From Pilgrim Bodyguards to Master Warriors

At Easter in 1147, 130 Templar knights assembled in Paris, drawn there as part of a huge army gathered to join the Second Crusade to liberate the city of Edessa in the Holy Land. The knights would have been a striking sight, wearing white mantles with a red cross emblazoned across their uniforms.

Leading the French crusaders was King Louis VII, whose personal piety was such a hallmark of his kingship that his wife, the fiercely intelligent southern duchess Eleanor of Aquitaine, sometimes wondered if she had married a monk and not a king. Tears were shed and prayers recited by the crowd who had come to see the king leave. Not for 50 years had there been such crusading fervor in the West.

Little by little, as Louis’s forces made their way east, it became clear that his army was in fact little more than a pious but incompetent rabble. Were it not for the Knights of the Temple, it is likely they would never have made it within sight of the Holy Land at all.

Bernard of Clairvaux preaching the Second Crusade in the presence of Louis VII of France and Eleanor of Aquitaine in 1146. Credit: Leemage/Corbis via Getty Images

The French arrived in Constantinople in the autumn, then set out through Asia Minor toward northern Syria. The road took them through wild and inhospitable country, littered with the corpses of German crusaders who had fallen there the previous year and lay still unburied. On January 8, 1148 they entered the difficult upland terrain of Mount Cadmus. Chronicler and eyewitness Odo of Deuil wrote of it as “an accursed mountain, steep and rocky,” which demanded that the long train of animals, wagons, foot soldiers and horsemen traverse “a ridge so lofty that its summit seemed to touch heaven and the stream in the hollow valley below to descend into hell.”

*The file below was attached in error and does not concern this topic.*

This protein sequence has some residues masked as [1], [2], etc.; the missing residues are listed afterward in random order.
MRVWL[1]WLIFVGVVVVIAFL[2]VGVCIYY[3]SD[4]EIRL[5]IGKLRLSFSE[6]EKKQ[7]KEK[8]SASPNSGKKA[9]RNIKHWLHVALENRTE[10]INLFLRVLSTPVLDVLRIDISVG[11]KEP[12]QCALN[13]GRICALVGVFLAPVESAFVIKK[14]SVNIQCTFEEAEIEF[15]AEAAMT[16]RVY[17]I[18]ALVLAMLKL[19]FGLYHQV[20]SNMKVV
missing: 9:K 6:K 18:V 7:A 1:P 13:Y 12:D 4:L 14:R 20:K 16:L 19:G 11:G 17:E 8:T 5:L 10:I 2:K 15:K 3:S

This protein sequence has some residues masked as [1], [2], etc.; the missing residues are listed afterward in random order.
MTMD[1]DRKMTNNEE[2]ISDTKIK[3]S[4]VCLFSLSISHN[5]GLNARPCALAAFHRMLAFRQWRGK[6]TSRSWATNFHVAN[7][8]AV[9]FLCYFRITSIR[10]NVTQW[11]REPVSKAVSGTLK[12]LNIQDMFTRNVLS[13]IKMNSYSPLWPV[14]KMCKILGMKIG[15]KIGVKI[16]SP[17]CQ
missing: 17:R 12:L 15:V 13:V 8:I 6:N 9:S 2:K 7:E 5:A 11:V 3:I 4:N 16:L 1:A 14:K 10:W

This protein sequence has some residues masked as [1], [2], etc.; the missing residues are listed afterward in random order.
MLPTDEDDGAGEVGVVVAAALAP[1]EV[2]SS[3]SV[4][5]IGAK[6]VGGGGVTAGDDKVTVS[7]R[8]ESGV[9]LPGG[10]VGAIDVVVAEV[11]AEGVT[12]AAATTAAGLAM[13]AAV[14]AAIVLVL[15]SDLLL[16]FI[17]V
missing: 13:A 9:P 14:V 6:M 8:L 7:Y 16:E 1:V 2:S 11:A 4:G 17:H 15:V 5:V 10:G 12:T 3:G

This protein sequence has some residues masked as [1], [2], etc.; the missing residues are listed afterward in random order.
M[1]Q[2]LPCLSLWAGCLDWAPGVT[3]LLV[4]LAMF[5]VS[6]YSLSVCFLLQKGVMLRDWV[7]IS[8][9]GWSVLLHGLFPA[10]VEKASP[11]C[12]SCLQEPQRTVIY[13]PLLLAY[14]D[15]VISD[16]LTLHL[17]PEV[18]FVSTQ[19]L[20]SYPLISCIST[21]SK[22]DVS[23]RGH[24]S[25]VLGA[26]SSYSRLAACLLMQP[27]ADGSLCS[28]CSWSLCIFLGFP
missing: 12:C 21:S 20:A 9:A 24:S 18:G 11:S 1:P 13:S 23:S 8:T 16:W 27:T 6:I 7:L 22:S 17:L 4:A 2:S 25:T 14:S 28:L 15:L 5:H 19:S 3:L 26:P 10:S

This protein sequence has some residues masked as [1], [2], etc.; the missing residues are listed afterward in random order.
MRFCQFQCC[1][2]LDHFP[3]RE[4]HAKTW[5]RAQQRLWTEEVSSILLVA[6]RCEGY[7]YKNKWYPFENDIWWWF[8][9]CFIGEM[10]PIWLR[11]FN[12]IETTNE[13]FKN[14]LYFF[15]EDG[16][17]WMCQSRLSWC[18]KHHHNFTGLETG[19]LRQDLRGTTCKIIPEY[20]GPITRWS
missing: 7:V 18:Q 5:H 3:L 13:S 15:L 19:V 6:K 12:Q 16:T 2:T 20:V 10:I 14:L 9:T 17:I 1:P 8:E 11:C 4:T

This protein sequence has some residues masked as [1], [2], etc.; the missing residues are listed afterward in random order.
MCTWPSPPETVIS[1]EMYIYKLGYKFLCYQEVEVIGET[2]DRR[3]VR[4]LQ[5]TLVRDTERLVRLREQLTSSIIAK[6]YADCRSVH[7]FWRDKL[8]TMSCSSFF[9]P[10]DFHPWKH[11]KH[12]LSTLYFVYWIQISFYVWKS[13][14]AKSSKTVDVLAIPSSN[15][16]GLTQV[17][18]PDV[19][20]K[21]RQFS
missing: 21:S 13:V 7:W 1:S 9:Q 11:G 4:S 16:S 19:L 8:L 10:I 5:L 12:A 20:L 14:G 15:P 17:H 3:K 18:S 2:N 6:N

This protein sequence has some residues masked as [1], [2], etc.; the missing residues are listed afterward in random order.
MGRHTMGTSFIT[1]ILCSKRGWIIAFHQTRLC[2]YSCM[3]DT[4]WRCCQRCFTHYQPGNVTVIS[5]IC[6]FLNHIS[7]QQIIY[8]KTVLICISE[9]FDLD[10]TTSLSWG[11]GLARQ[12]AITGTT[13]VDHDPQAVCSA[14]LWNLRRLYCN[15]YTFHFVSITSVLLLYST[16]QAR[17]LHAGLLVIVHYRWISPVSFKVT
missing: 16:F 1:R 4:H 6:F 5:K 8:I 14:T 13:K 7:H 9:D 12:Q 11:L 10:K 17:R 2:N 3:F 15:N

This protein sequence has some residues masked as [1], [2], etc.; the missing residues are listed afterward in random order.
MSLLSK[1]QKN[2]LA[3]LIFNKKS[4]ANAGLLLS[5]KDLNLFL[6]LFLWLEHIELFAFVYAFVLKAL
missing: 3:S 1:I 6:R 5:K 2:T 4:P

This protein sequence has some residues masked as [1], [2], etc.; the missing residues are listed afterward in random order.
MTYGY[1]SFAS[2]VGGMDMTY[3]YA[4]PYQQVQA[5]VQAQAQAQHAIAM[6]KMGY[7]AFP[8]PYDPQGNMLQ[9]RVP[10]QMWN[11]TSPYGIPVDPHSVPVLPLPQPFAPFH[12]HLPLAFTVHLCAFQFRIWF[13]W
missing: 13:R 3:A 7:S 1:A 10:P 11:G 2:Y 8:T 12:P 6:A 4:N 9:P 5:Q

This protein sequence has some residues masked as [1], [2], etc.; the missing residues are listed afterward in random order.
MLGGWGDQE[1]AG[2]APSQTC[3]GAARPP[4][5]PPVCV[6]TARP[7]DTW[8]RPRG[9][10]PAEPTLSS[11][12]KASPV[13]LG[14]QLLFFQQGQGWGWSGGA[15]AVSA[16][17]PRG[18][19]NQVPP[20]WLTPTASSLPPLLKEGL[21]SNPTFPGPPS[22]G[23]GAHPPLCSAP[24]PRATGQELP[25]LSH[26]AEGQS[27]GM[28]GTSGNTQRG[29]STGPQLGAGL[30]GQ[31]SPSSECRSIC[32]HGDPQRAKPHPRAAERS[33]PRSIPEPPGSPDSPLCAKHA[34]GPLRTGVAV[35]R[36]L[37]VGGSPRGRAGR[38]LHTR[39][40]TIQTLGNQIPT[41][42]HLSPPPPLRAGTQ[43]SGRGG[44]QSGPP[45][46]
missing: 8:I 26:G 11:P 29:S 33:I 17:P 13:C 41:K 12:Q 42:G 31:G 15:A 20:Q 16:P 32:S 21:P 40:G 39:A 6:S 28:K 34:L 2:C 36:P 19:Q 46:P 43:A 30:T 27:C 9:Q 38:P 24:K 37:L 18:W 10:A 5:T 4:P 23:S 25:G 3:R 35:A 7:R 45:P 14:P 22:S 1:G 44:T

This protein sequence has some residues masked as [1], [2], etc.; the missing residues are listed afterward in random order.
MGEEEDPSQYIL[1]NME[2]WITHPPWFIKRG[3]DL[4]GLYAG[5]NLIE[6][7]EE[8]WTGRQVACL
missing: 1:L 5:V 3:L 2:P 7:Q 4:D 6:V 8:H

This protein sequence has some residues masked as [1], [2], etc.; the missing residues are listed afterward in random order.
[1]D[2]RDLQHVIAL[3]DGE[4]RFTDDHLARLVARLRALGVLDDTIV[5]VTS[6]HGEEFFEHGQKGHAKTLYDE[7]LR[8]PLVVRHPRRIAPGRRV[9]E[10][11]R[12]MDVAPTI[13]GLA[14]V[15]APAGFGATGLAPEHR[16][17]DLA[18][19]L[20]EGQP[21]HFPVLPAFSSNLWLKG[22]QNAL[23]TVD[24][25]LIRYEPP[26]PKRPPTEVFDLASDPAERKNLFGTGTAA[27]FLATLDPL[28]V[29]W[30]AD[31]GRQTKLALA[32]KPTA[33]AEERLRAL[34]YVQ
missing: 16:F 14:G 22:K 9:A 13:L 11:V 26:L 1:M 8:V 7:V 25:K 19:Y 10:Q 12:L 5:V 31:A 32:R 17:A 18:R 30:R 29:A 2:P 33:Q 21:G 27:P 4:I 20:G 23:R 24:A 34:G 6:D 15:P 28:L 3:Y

Worse, they had spotted Turkish outriders ahead.

Trying to guide a vast rabble over a mountain range proved quite beyond Louis VII’s capabilities. Disastrously, he allowed his army to separate and cross the peak of Mount Cadmus in three staggered groups. It was the opening the Turks shadowing the French had been waiting for. They fell on the baggage train and butchered its unarmed minders.

Illustration depicting Seljuk Turks attacking European forces in during Second Crusade, c. 1147. Credit: Stock Montage, Inc

Odo of Deuil later recorded the panic he felt as the Turks “thrust and slashed, and the defenseless crowd fled or fell like sheep.” Louis himself was nearly killed; he only escaped a rush by Turkish attackers by scrambling up a rock covered in tree roots and battering back his assailants with his sword until they tired of the pursuit and rode away.

The Templars, far better trained for the reality of combat in the East than their comrades, came through the debacle on Mount Cadmus in remarkably good shape. Although most of the king’s troops were prone to disobedience and panic, the Templars had spent the march helping those around them survive the Turkish assault.

Perhaps most important, the Templar contingent was led by the French master Everard of Barres, whom Louis trusted. Now Everard’s influence with the king and the manifest superiority of his men to the rest of the army transformed the entire expedition, as Louis did something quite astonishing: He signed over effective command of the entire mission to the Templar knights. That allowed them to reorganize the military structure, take control of training and tactics and—most extraordinary of all—to temporarily enlist into the order every person in the vast royal following, from the meanest pilgrim to the mightiest knight.